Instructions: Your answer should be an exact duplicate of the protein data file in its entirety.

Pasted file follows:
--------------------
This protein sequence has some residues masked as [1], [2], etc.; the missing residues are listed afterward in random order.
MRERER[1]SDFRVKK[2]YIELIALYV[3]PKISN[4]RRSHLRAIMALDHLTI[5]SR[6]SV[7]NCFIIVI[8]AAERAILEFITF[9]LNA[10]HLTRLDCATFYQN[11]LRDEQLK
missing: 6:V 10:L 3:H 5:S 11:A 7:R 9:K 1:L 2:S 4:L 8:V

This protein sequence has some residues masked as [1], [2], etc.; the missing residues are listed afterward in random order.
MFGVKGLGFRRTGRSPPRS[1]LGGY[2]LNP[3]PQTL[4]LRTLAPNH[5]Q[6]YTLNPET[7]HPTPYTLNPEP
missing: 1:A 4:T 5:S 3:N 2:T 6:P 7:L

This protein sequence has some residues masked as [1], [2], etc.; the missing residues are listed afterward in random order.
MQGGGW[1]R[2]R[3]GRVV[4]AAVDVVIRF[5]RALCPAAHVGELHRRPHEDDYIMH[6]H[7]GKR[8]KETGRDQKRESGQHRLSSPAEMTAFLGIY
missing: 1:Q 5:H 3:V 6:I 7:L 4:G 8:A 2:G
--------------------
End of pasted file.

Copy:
This protein sequence has some residues masked as [1], [2], etc.; the missing residues are listed afterward in random order.
MRERER[1]SDFRVKK[2]YIELIALYV[3]PKISN[4]RRSHLRAIMALDHLTI[5]SR[6]SV[7]NCFIIVI[8]AAERAILEFITF[9]LNA[10]HLTRLDCATFYQN[11]LRDEQLK
missing: 6:V 10:L 3:H 5:S 11:A 7:R 9:K 1:L 2:S 4:L 8:V

This protein sequence has some residues masked as [1], [2], etc.; the missing residues are listed afterward in random order.
MFGVKGLGFRRTGRSPPRS[1]LGGY[2]LNP[3]PQTL[4]LRTLAPNH[5]Q[6]YTLNPET[7]HPTPYTLNPEP
missing: 1:A 4:T 5:S 3:N 2:T 6:P 7:L

This protein sequence has some residues masked as [1], [2], etc.; the missing residues are listed afterward in random order.
MQGGGW[1]R[2]R[3]GRVV[4]AAVDVVIRF[5]RALCPAAHVGELHRRPHEDDYIMH[6]H[7]GKR[8]KETGRDQKRESGQHRLSSPAEMTAFLGIY
missing: 1:Q 5:H 3:V 6:I 7:L 4:G 8:A 2:G